The major manufacturers agreed that some standardization of materials and claims would enable alloy users to make a more educated choice of materials. The manufacturers worked in partnership with the ADA to create specific alloy classification categories, and formed the IdentAlloy Council to implement the classification guidelines. Adapting easily recognizable alloy composition symbols, the Council began issuing its now-familiar High Noble (HN), Noble (N) and Predominantly Base (PB) IdentAlloy certificates to acceptable alloys.
A vital need fulfilled
The immediate response to the IdentAlloy program was overwhelmingly positive, with glowing reviews from all corners. Dr. Gordon Christensen’s venerable CRA newsletter rated the program “Excellent.” It was likewise endorsed by the National Association of Dental Laboratories and Health Insurance Institute of America.
As each alloy was accepted into the program, its manufacturer received custom IdentAlloy certificates to include with each alloy shipment. Conveniently printed on stickers, the certificates clearly displayed the brand name, manufacturer’s name, alloy composition and, most importantly, the classification. Labs and dentists could then use the certificates as permanent records of alloy composition.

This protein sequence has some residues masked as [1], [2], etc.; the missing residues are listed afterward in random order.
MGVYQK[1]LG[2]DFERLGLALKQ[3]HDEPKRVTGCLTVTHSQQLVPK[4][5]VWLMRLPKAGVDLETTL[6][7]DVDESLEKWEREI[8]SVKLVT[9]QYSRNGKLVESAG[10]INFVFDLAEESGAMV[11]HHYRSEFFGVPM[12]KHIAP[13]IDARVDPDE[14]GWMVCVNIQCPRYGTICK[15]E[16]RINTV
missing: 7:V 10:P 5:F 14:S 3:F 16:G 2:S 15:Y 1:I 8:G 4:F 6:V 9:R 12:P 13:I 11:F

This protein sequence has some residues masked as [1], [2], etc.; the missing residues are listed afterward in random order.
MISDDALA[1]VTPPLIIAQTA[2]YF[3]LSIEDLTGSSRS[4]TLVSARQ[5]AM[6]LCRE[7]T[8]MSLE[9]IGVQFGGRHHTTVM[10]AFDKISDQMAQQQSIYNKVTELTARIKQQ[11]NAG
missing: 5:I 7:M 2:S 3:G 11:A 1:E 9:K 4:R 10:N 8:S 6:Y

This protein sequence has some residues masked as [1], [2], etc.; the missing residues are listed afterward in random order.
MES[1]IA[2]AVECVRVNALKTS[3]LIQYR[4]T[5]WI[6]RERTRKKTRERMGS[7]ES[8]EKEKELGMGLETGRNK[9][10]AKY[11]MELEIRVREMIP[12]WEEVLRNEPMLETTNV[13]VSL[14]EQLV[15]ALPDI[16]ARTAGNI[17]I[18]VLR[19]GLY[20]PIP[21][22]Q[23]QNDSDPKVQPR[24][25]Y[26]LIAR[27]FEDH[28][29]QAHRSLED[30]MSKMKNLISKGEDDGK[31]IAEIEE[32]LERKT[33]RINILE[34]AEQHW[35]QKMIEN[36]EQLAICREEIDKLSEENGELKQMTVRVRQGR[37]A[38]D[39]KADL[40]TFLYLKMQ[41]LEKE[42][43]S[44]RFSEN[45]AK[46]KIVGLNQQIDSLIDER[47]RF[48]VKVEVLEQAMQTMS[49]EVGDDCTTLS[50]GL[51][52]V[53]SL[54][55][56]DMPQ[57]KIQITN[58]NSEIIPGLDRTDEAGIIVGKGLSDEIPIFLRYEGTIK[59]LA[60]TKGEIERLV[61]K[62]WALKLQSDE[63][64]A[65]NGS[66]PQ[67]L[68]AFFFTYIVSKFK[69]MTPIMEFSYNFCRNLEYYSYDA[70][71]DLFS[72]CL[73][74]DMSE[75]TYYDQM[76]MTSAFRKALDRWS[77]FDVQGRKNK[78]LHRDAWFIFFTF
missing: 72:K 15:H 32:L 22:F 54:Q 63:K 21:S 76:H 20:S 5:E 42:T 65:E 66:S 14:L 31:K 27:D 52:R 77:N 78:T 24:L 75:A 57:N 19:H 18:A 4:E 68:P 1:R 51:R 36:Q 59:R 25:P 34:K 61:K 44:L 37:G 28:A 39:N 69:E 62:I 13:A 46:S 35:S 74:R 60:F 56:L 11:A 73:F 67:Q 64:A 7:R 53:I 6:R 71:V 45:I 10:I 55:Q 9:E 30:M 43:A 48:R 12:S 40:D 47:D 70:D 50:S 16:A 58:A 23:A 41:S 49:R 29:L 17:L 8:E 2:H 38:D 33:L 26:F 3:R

In 2004 the Council created a new IdentAlloy certificate for chrome cobalt products designed for use in removable partial dentures. In 2008 it added a certificate for titanium alloys. Approximately 90% of the precious metal alloys now used in the U.S. are registered with the Council and carry IdentAlloy certificates.
In 2007, responding to the development of ceramic technology and the growth of ceramics in dental prosthetic restorations, the IdentAlloy Council became the IdentAlloy/IdentCeram Council with the establishment of the IdentCeram program. The Council began issuing certificates for milled yittrium zirconia (YZ) materials and soon expanded the program to cover compositions of leucite glass (LG), lithium disilicate glass ceramic (LD) and fluorapatite glass ceramic (FA). More recently, the program has added aluminum oxide (AO), LE (leucite-glass ceramic), LG (leucite-glass) and ZLS (zirconia-reinforced lithium silicate).
Rules for participation were and continue to be simple, but strict. Manufacturers are required to document that they are voluntarily abiding by the ADA-sanctioned guidelines determining alloy content. High Noble alloys must be at least 60% noble metal, with 40% gold. Noble alloys must contain at least 25% noble metal. You can download the Material-Content-Disclosure-Guidelines here.
The Council today
The IdentAlloy and IdentCeram programs continue to provide certificates showing the restorative material content. They also deliver valuable educational and record-keeping services free of charge to dental labs and practices. That’s why so many professionals throughout the industry have come to depend on the IdentAlloy/IdentCeram Council to verify the quality, integrity and value of restorative work while saving time and simplifying paperwork. Meanwhile, patients experience the benefits through improved outcomes, greater peace of mind and streamlined insurance filings.